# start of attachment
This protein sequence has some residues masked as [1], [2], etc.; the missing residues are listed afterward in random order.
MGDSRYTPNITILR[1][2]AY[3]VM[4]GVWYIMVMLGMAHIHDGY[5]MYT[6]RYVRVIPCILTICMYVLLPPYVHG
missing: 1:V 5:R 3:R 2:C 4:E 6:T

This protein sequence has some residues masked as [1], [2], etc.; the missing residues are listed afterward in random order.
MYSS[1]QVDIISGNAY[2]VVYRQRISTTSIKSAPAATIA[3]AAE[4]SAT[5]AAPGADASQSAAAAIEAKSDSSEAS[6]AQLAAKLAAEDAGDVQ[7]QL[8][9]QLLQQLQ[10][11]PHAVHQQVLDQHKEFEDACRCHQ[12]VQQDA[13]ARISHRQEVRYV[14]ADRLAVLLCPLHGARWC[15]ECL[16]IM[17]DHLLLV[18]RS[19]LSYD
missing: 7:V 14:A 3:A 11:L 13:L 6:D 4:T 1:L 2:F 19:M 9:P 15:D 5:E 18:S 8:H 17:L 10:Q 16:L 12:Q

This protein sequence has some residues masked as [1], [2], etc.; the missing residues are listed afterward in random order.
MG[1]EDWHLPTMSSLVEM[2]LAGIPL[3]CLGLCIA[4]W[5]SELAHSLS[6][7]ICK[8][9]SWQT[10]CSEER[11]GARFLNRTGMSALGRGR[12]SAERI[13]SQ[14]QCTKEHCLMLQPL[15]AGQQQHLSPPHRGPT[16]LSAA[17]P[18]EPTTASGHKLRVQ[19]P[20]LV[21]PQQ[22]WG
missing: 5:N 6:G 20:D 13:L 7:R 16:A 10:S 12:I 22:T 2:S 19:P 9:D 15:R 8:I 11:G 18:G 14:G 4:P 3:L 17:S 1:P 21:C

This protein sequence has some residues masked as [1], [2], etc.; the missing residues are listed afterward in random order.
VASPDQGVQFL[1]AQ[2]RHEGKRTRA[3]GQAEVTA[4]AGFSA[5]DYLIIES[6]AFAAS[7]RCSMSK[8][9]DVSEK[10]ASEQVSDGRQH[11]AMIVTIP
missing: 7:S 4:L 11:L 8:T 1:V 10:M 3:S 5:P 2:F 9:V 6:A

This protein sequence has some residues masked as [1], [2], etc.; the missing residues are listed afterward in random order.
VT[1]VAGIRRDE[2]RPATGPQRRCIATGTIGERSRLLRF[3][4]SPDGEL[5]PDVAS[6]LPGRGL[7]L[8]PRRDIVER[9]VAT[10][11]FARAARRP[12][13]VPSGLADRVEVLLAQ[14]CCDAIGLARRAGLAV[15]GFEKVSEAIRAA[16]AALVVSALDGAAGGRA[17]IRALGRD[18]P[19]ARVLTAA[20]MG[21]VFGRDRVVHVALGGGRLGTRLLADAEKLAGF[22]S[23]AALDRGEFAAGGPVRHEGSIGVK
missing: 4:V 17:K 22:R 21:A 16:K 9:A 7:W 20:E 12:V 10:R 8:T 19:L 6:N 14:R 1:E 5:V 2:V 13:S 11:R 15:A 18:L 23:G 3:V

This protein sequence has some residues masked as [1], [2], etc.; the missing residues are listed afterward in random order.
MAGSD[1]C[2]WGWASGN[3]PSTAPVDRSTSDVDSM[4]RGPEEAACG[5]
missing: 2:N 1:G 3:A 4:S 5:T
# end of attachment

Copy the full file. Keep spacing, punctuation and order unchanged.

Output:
This protein sequence has some residues masked as [1], [2], etc.; the missing residues are listed afterward in random order.
MGDSRYTPNITILR[1][2]AY[3]VM[4]GVWYIMVMLGMAHIHDGY[5]MYT[6]RYVRVIPCILTICMYVLLPPYVHG
missing: 1:V 5:R 3:R 2:C 4:E 6:T

This protein sequence has some residues masked as [1], [2], etc.; the missing residues are listed afterward in random order.
MYSS[1]QVDIISGNAY[2]VVYRQRISTTSIKSAPAATIA[3]AAE[4]SAT[5]AAPGADASQSAAAAIEAKSDSSEAS[6]AQLAAKLAAEDAGDVQ[7]QL[8][9]QLLQQLQ[10][11]PHAVHQQVLDQHKEFEDACRCHQ[12]VQQDA[13]ARISHRQEVRYV[14]ADRLAVLLCPLHGARWC[15]ECL[16]IM[17]DHLLLV[18]RS[19]LSYD
missing: 7:V 14:A 3:A 11:L 13:L 6:D 4:T 1:L 2:F 19:M 9:P 15:D 5:E 18:S 8:H 17:L 10:Q 16:L 12:Q

This protein sequence has some residues masked as [1], [2], etc.; the missing residues are listed afterward in random order.
MG[1]EDWHLPTMSSLVEM[2]LAGIPL[3]CLGLCIA[4]W[5]SELAHSLS[6][7]ICK[8][9]SWQT[10]CSEER[11]GARFLNRTGMSALGRGR[12]SAERI[13]SQ[14]QCTKEHCLMLQPL[15]AGQQQHLSPPHRGPT[16]LSAA[17]P[18]EPTTASGHKLRVQ[19]P[20]LV[21]PQQ[22]WG
missing: 5:N 6:G 20:D 13:L 7:R 16:A 10:S 12:I 22:T 2:S 19:P 9:D 15:R 8:I 11:G 18:G 14:G 4:P 3:L 17:S 1:P 21:C

This protein sequence has some residues masked as [1], [2], etc.; the missing residues are listed afterward in random order.
VASPDQGVQFL[1]AQ[2]RHEGKRTRA[3]GQAEVTA[4]AGFSA[5]DYLIIES[6]AFAAS[7]RCSMSK[8][9]DVSEK[10]ASEQVSDGRQH[11]AMIVTIP
missing: 7:S 4:L 11:L 8:T 1:V 10:M 3:S 5:P 2:F 9:V 6:A

This protein sequence has some residues masked as [1], [2], etc.; the missing residues are listed afterward in random order.
VT[1]VAGIRRDE[2]RPATGPQRRCIATGTIGERSRLLRF[3][4]SPDGEL[5]PDVAS[6]LPGRGL[7]L[8]PRRDIVER[9]VAT[10][11]FARAARRP[12][13]VPSGLADRVEVLLAQ[14]CCDAIGLARRAGLAV[15]GFEKVSEAIRAA[16]AALVVSALDGAAGGRA[17]IRALGRD[18]P[19]ARVLTAA[20]MG[21]VFGRDRVVHVALGGGRLGTRLLADAEKLAGF[22]S[23]AALDRGEFAAGGPVRHEGSIGVK
missing: 4:V 17:K 22:R 21:A 16:K 9:A 7:W 20:E 12:V 10:R 8:T 19:L 6:N 14:R 1:E 5:V 2:V 13:S 11:R 15:A 18:L 23:G 3:V

This protein sequence has some residues masked as [1], [2], etc.; the missing residues are listed afterward in random order.
MAGSD[1]C[2]WGWASGN[3]PSTAPVDRSTSDVDSM[4]RGPEEAACG[5]
missing: 2:N 1:G 3:A 4:S 5:T